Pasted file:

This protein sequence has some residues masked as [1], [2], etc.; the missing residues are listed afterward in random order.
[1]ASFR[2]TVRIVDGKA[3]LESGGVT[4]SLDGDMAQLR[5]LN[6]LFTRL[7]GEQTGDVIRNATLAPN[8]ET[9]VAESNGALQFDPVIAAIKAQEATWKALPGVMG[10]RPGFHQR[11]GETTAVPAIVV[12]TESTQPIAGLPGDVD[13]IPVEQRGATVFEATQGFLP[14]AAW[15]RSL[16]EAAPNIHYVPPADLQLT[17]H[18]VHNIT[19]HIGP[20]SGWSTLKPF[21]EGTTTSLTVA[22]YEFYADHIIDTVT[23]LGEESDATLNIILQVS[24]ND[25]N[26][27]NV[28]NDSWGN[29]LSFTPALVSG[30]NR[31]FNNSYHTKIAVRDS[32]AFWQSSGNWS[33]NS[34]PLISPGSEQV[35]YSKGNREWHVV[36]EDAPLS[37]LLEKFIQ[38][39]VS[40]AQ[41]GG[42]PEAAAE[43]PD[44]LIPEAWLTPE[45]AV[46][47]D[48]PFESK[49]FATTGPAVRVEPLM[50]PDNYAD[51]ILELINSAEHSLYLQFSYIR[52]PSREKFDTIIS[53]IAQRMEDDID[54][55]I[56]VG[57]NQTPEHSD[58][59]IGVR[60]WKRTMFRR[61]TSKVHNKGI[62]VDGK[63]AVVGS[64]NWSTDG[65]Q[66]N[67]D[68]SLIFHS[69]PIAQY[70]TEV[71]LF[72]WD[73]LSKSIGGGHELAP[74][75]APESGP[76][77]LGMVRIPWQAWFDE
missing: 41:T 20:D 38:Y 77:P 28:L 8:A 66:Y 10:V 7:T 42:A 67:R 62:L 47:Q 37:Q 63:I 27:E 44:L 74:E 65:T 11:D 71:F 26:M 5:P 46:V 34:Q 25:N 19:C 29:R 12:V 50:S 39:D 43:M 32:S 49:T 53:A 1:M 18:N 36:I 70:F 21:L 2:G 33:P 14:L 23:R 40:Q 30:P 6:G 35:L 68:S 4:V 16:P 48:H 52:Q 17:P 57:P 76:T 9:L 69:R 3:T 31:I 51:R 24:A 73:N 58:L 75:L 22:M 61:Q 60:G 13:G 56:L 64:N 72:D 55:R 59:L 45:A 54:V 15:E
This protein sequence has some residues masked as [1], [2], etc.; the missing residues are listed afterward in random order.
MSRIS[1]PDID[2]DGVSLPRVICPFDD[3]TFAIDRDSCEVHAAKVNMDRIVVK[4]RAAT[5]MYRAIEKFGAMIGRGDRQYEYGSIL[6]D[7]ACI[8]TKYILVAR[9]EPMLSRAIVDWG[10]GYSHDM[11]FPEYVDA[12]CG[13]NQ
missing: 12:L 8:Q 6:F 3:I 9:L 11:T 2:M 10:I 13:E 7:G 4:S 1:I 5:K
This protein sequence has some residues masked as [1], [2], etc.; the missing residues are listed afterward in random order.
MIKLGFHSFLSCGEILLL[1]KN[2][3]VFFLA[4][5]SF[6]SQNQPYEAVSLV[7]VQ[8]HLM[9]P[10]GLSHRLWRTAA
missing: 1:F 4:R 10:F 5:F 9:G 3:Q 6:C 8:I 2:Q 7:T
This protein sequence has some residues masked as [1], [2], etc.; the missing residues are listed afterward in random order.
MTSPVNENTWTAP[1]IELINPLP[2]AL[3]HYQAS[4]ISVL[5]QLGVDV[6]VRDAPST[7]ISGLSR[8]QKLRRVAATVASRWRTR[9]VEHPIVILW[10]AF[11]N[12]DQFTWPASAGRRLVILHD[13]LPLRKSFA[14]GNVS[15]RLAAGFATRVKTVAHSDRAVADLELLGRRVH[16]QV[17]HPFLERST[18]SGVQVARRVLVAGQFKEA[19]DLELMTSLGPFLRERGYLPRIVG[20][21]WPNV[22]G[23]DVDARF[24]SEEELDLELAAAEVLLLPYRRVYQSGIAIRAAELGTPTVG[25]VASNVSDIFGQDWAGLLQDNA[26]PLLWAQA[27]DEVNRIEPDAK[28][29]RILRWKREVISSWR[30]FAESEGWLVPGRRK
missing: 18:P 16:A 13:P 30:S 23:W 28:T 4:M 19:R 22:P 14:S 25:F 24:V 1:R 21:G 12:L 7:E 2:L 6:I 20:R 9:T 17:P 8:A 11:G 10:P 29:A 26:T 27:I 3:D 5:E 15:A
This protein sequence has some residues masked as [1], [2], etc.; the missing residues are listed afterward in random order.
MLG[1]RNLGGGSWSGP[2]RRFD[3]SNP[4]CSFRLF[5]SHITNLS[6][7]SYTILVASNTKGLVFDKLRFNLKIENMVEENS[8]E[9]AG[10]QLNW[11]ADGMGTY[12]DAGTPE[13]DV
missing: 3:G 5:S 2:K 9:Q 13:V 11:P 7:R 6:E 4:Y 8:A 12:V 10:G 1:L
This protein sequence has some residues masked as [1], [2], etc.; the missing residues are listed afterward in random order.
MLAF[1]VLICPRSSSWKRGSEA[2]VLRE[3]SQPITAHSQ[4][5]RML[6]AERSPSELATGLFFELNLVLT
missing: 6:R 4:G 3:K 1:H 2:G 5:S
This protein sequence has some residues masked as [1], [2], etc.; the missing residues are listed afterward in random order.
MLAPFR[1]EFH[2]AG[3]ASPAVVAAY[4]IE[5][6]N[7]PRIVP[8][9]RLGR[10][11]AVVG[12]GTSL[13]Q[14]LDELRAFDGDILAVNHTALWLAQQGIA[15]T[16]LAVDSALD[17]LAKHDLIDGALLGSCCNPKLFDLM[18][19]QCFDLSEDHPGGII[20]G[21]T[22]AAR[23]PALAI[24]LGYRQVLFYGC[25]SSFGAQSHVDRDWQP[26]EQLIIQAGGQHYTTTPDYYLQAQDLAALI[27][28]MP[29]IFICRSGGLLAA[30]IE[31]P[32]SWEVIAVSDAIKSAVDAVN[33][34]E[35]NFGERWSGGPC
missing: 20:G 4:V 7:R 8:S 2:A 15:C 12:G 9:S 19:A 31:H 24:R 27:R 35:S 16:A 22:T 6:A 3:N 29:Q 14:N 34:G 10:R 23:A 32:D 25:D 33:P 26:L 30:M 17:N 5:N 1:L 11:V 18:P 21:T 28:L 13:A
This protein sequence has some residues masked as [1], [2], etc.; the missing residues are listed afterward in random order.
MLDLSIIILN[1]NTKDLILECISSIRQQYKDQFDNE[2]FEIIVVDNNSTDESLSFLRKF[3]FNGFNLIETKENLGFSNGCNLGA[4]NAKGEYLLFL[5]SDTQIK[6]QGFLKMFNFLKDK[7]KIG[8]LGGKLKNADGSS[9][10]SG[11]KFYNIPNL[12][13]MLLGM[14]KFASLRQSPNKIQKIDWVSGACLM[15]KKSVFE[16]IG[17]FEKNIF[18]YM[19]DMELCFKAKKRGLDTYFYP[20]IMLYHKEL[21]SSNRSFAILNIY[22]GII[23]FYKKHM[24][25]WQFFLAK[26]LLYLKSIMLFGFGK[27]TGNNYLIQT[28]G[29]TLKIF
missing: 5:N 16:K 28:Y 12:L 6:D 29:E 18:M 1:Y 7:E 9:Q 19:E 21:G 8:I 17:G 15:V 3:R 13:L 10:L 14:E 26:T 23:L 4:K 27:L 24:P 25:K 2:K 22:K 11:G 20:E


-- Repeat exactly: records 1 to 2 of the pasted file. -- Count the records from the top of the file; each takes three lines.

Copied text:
This protein sequence has some residues masked as [1], [2], etc.; the missing residues are listed afterward in random order.
[1]ASFR[2]TVRIVDGKA[3]LESGGVT[4]SLDGDMAQLR[5]LN[6]LFTRL[7]GEQTGDVIRNATLAPN[8]ET[9]VAESNGALQFDPVIAAIKAQEATWKALPGVMG[10]RPGFHQR[11]GETTAVPAIVV[12]TESTQPIAGLPGDVD[13]IPVEQRGATVFEATQGFLP[14]AAW[15]RSL[16]EAAPNIHYVPPADLQLT[17]H[18]VHNIT[19]HIGP[20]SGWSTLKPF[21]EGTTTSLTVA[22]YEFYADHIIDTVT[23]LGEESDATLNIILQVS[24]ND[25]N[26][27]NV[28]NDSWGN[29]LSFTPALVSG[30]NR[31]FNNSYHTKIAVRDS[32]AFWQSSGNWS[33]NS[34]PLISPGSEQV[35]YSKGNREWHVV[36]EDAPLS[37]LLEKFIQ[38][39]VS[40]AQ[41]GG[42]PEAAAE[43]PD[44]LIPEAWLTPE[45]AV[46][47]D[48]PFESK[49]FATTGPAVRVEPLM[50]PDNYAD[51]ILELINSAEHSLYLQFSYIR[52]PSREKFDTIIS[53]IAQRMEDDID[54][55]I[56]VG[57]NQTPEHSD[58][59]IGVR[60]WKRTMFRR[61]TSKVHNKGI[62]VDGK[63]AVVGS[64]NWSTDG[65]Q[66]N[67]D[68]SLIFHS[69]PIAQY[70]TEV[71]LF[72]WD[73]LSKSIGGGHELAP[74][75]APESGP[76][77]LGMVRIPWQAWFDE
missing: 41:T 20:D 38:Y 77:P 28:L 8:A 66:Y 10:V 7:T 42:A 67:R 62:L 47:Q 37:Q 63:I 27:E 44:L 74:E 65:T 11:D 71:F 26:M 5:P 46:V 34:Q 25:N 19:C 29:R 12:V 50:S 39:D 43:M 32:S 49:T 53:A 1:M 18:N 36:I 70:F 21:L 2:G 33:P 14:L 23:R 40:Q 30:P 6:G 35:L 68:S 4:V 16:P 48:H 52:Q 17:P 57:P 76:T 9:L 69:R 3:T 31:I 51:R 24:A 73:N 58:L 75:L 22:M 61:Q 60:G 13:G 56:L 64:N 72:D 55:R 59:L 45:A 54:V 15:E
This protein sequence has some residues masked as [1], [2], etc.; the missing residues are listed afterward in random order.
MSRIS[1]PDID[2]DGVSLPRVICPFDD[3]TFAIDRDSCEVHAAKVNMDRIVVK[4]RAAT[5]MYRAIEKFGAMIGRGDRQYEYGSIL[6]D[7]ACI[8]TKYILVAR[9]EPMLSRAIVDWG[10]GYSHDM[11]FPEYVDA[12]CG[13]NQ
missing: 12:L 8:Q 6:F 3:I 9:L 11:T 2:M 10:I 13:E 7:G 4:S 1:I 5:K